Spiro Gills' High Frequency Finned Tubes can be found in boilers and heat exchangers worldwide. Our continuous welding process is tried and tested in industrial applications big and small. Spiro Gills have been in the business of welding fin tube since 1964.

ISO 9001

Spiro Gills Thermal Products Ltd have attained ISO 9001 to the TUV Nord Standard. 

Coded Welding

All Welded Finned Tube meets the ASME standard of welding for high pressure applications.

High Frequency Welding

Spiro Gills have three Thermatool finned tube welding lines to accommodate an array of fin and tube sizes.


Spiro Gills can weld steel and stainless steel using our High Frequency process. 


Fin Height: 0.5–1.5” (12.7–38.1mm)
(higher on application)
Fin Thickness: 0.036–0.05” (0.9–1.27mm)
Fin Spacing: 1–7 per inch (39–276 per metre) 
Tube Outside Diameter: 0.75–8” (19.05–219.1mm) Segment Width: 5/32, 5/16” (4.5, 8.0mm)


Fin Height: 0.25–1.0” (6.4–25.4mm)
(higher on application)
Fin Thickness: 0.036–0.098” (0.9–2.5mm)
Fin Spacing: 1–7 per inch (39–276 per metre) 
Tube Outside Diameter: 0.75–8” (19.05–219.1mm)

Spiro-Gills Products is the UK’s largest manufacturer of extended surface tubing. Our welded finned tubing is found all over the world in a wide range of applications. The major uses for welded finned tubes are in heat recovery associated with boilers, gas turbines for power generation and in furnace applications for the petrochemical industry.

Our finned tubes are helically wound using specialised high-frequency welding techniques and may have plain or serrated fin types. We have vast expertise and more than 50 years’ experience in this field. We originally produced finned tubes as Spiro-Gills Ltd in 1945 and have manufactured welded fin tubes since 1964 when the process was introduced.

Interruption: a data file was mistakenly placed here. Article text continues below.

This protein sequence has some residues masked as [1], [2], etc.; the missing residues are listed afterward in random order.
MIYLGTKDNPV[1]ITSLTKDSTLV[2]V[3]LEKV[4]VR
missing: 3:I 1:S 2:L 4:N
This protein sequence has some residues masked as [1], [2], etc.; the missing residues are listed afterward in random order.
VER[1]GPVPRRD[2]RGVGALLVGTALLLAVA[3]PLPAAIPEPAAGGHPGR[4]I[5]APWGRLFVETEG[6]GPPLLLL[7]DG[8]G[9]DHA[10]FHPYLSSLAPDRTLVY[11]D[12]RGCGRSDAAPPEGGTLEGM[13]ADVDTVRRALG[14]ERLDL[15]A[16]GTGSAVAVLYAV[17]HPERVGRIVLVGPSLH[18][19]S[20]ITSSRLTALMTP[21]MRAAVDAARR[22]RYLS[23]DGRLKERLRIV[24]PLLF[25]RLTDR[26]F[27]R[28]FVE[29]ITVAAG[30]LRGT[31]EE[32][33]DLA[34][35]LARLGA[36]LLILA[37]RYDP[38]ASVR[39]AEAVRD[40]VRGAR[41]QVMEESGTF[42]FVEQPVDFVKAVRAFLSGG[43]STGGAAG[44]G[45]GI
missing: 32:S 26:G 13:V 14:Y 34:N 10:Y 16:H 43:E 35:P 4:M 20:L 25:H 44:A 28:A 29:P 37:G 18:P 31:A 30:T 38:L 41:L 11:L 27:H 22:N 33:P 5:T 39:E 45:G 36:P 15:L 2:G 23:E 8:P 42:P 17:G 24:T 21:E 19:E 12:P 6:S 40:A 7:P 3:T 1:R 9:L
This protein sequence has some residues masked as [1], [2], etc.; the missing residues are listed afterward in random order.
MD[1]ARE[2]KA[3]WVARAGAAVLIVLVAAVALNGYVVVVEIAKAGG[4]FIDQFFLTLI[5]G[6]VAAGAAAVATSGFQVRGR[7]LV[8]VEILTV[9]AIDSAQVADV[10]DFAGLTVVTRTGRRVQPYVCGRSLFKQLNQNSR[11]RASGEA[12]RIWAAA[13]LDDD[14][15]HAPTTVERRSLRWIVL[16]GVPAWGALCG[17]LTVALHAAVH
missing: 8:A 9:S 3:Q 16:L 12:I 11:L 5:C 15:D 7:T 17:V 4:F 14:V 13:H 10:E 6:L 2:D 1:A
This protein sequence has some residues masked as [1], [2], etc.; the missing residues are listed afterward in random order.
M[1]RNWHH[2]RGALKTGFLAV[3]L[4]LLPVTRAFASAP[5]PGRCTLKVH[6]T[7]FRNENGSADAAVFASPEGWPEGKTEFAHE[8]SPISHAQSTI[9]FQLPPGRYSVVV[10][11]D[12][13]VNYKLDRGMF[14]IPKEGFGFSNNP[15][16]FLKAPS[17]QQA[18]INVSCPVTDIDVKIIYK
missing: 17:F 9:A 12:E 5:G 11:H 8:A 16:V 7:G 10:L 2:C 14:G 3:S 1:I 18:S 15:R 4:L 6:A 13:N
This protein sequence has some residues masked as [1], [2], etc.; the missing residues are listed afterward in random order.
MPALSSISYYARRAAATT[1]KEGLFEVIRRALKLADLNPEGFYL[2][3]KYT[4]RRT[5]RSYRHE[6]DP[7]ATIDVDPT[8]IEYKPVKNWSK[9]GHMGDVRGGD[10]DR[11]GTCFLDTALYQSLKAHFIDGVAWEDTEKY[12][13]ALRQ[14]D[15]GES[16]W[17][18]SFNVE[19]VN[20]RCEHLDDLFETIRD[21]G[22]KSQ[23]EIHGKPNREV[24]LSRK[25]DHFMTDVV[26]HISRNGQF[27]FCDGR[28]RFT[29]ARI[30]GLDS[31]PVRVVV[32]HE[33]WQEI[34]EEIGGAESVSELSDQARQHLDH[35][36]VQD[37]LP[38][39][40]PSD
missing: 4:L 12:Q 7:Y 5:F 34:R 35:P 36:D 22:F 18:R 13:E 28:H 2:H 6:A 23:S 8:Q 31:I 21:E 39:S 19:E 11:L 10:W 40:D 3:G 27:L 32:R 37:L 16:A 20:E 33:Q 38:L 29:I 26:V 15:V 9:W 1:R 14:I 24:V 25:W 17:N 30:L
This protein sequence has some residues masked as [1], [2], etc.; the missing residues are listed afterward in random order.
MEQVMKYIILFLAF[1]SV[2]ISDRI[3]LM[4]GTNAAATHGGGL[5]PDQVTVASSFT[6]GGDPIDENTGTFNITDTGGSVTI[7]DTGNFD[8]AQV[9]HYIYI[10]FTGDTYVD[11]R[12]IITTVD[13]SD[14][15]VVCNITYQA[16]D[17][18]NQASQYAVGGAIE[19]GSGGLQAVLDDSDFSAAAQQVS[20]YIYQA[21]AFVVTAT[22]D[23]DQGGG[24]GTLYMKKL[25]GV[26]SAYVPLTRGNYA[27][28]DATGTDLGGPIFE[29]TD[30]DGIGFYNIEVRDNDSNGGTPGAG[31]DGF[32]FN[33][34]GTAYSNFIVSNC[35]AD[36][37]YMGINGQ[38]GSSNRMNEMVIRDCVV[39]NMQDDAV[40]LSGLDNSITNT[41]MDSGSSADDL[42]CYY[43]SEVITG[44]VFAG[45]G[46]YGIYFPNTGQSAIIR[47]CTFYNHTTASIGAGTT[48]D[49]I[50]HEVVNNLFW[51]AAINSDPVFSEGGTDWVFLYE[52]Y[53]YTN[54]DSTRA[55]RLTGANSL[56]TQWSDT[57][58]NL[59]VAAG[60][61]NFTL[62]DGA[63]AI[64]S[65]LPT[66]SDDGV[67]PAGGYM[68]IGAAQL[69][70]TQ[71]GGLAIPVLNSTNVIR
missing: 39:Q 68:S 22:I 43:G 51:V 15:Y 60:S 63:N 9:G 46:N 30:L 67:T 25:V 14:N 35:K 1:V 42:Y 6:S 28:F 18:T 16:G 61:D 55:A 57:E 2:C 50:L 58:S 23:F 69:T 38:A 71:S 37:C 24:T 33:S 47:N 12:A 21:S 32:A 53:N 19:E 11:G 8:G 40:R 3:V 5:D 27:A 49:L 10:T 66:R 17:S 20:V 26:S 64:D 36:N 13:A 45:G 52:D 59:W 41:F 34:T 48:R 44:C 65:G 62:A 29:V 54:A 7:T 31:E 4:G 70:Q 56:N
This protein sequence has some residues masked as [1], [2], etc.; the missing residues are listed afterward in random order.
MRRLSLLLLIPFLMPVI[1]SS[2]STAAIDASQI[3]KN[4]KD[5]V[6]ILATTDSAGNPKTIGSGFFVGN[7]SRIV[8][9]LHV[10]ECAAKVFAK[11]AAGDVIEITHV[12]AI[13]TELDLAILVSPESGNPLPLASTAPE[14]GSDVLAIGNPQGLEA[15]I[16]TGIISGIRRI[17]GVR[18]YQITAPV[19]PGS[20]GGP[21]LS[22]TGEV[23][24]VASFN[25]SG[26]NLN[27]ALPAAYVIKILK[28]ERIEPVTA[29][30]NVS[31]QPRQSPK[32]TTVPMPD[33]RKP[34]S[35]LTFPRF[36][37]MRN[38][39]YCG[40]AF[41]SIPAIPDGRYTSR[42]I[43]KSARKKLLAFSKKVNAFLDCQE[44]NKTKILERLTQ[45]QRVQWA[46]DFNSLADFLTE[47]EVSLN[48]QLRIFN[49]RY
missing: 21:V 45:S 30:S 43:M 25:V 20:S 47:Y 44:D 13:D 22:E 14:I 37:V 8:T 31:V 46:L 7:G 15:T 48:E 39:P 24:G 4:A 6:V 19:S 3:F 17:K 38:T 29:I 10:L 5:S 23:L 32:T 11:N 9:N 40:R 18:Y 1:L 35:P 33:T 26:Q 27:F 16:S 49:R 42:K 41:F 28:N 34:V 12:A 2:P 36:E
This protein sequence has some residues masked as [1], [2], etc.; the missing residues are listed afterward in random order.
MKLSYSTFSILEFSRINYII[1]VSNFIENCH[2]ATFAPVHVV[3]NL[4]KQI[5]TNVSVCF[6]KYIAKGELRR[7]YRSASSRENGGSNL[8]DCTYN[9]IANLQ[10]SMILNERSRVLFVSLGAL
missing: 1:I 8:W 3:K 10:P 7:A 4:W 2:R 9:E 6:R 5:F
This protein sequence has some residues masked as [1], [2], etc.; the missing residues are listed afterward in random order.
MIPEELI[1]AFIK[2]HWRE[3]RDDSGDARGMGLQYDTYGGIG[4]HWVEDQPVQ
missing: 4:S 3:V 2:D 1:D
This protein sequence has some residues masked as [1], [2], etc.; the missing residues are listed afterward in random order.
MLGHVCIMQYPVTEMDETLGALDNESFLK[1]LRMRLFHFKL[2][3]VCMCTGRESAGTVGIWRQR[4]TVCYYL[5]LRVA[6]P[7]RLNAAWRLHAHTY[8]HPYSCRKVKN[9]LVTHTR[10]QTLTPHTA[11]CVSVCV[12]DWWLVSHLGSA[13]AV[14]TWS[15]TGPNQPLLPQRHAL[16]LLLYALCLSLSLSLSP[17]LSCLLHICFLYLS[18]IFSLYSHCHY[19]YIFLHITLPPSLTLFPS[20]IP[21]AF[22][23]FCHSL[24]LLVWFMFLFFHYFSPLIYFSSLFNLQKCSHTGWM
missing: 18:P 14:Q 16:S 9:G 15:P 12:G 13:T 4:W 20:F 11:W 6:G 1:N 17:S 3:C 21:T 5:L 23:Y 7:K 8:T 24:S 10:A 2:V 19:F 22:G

Our equipment now operates in more than one hundred countries worldwide. Our pre-eminence in this kind of work enables us to offer customers:

Short lead times
An extensive range of material combinations for customised applications
Exceptional quality standards



Our machines are capable of handling tube /pipe sizes from 25mm o/d to 219mm o/d in carbon, alloy and stainless steels, as well as high nickel alloys. Fin sizes range from 6mm to 38mm high and from 1mm to 3mm thick in carbon steel, stainless steels (300 and 400 series) and high nickel alloys. Serrated fins are available in 4.5mm and 8mm segment widths.


The Spiro-Gills name is a guarantee of high standards, and we implement quality assurance management to
BS EN–ISO9001:2000. We supply welded finned tubes in accordance with the international standard for dimensions, tolerances and test of HF resistance welded fins. We are a founder member of the international committee which produced this standard. We have also supported the setting up of an ASTM standard for HF-welded finned tubes. Spiro-Gills not only works within all international quality standards, in many cases it established those standards through its own quality leadership.


Tube/pipe materials can be supplied with certificates according to BS EN–ISO10204.3.1A, B or C. Fin materials can be supplied with certification according to BS EN–ISO10204.2.2.